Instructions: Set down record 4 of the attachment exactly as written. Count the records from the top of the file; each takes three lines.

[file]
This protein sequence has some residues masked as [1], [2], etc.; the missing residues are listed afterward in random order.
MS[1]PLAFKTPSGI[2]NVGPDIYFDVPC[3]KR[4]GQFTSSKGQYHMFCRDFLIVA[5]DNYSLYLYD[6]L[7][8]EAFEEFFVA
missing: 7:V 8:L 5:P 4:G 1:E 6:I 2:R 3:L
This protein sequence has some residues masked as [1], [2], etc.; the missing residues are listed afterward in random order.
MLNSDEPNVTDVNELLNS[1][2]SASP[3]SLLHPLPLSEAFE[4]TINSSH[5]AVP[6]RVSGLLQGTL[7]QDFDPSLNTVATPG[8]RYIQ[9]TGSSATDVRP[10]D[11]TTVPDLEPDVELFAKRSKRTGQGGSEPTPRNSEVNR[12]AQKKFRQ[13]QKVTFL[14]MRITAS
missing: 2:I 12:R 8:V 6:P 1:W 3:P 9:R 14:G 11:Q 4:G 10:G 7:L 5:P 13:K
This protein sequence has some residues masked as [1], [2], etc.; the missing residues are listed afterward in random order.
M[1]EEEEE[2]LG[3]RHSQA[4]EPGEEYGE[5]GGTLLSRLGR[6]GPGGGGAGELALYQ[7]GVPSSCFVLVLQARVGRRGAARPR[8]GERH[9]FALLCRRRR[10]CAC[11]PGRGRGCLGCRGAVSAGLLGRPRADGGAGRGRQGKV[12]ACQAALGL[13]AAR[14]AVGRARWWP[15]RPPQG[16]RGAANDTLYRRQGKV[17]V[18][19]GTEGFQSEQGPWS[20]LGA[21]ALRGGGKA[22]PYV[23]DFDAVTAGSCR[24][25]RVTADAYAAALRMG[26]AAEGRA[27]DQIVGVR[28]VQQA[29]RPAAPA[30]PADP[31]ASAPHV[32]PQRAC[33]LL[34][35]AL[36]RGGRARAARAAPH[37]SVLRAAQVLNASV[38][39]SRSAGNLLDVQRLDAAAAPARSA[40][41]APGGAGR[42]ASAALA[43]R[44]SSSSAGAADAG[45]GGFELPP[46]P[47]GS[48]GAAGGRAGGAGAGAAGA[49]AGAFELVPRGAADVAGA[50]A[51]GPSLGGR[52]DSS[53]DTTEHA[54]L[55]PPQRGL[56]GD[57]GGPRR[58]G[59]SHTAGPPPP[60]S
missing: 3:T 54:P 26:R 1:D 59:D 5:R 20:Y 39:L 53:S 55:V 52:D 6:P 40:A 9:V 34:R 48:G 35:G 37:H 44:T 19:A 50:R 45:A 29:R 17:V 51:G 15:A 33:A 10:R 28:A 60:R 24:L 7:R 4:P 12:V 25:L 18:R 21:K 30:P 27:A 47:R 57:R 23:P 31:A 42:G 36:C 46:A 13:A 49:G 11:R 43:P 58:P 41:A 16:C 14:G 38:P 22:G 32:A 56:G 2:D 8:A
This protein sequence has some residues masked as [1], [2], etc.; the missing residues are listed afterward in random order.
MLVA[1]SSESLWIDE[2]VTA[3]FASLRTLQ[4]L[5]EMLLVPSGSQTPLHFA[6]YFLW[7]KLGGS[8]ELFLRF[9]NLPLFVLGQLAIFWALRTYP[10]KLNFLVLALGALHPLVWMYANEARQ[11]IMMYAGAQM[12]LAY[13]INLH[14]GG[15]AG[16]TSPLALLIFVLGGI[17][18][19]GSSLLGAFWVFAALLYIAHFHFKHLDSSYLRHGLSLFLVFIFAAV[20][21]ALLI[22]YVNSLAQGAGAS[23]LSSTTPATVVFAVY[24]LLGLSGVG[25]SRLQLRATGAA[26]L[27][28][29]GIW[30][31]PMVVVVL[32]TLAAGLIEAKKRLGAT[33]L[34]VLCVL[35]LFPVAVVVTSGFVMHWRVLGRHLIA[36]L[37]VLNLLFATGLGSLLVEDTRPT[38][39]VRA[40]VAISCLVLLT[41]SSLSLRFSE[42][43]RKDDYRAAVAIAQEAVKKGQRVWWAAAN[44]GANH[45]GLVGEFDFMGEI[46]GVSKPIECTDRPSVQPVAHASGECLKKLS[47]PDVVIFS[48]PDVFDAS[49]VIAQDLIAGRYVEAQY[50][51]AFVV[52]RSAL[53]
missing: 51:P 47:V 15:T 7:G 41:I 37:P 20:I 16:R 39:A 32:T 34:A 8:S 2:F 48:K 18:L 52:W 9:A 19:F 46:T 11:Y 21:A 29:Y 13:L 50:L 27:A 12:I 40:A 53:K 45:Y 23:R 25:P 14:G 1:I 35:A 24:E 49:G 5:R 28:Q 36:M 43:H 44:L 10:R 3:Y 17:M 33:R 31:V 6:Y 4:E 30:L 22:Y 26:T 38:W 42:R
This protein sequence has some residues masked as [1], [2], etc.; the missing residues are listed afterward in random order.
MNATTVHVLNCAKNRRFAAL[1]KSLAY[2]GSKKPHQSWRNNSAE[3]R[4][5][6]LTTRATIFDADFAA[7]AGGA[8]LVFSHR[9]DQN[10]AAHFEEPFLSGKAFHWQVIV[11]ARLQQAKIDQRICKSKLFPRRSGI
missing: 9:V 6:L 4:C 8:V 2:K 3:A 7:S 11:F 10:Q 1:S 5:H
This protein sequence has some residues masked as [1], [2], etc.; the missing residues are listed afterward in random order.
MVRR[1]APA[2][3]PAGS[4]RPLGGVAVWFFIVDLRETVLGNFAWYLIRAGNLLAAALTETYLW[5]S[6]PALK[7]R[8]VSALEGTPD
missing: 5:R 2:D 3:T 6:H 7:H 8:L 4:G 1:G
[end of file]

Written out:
This protein sequence has some residues masked as [1], [2], etc.; the missing residues are listed afterward in random order.
MLVA[1]SSESLWIDE[2]VTA[3]FASLRTLQ[4]L[5]EMLLVPSGSQTPLHFA[6]YFLW[7]KLGGS[8]ELFLRF[9]NLPLFVLGQLAIFWALRTYP[10]KLNFLVLALGALHPLVWMYANEARQ[11]IMMYAGAQM[12]LAY[13]INLH[14]GG[15]AG[16]TSPLALLIFVLGGI[17][18][19]GSSLLGAFWVFAALLYIAHFHFKHLDSSYLRHGLSLFLVFIFAAV[20][21]ALLI[22]YVNSLAQGAGAS[23]LSSTTPATVVFAVY[24]LLGLSGVG[25]SRLQLRATGAA[26]L[27][28][29]GIW[30][31]PMVVVVL[32]TLAAGLIEAKKRLGAT[33]L[34]VLCVL[35]LFPVAVVVTSGFVMHWRVLGRHLIA[36]L[37]VLNLLFATGLGSLLVEDTRPT[38][39]VRA[40]VAISCLVLLT[41]SSLSLRFSE[42][43]RKDDYRAAVAIAQEAVKKGQRVWWAAAN[44]GANH[45]GLVGEFDFMGEI[46]GVSKPIECTDRPSVQPVAHASGECLKKLS[47]PDVVIFS[48]PDVFDAS[49]VIAQDLIAGRYVEAQY[50][51]AFVV[52]RSAL[53]
missing: 51:P 47:V 15:T 7:G 41:I 37:P 20:I 16:R 39:A 32:T 34:A 8:S 2:F 48:K 18:L 52:W 9:A 19:F 46:T 11:Y 21:A 29:Y 13:L 50:L 27:A 12:I 40:A 53:K 45:Y 23:R 25:P 14:G 1:I 35:A 24:E 49:G 5:R 28:Q 36:M 43:H 44:L 10:R 3:Y 17:M 33:R 31:V 6:Y 4:E 30:L 22:Y 26:T 38:W 42:R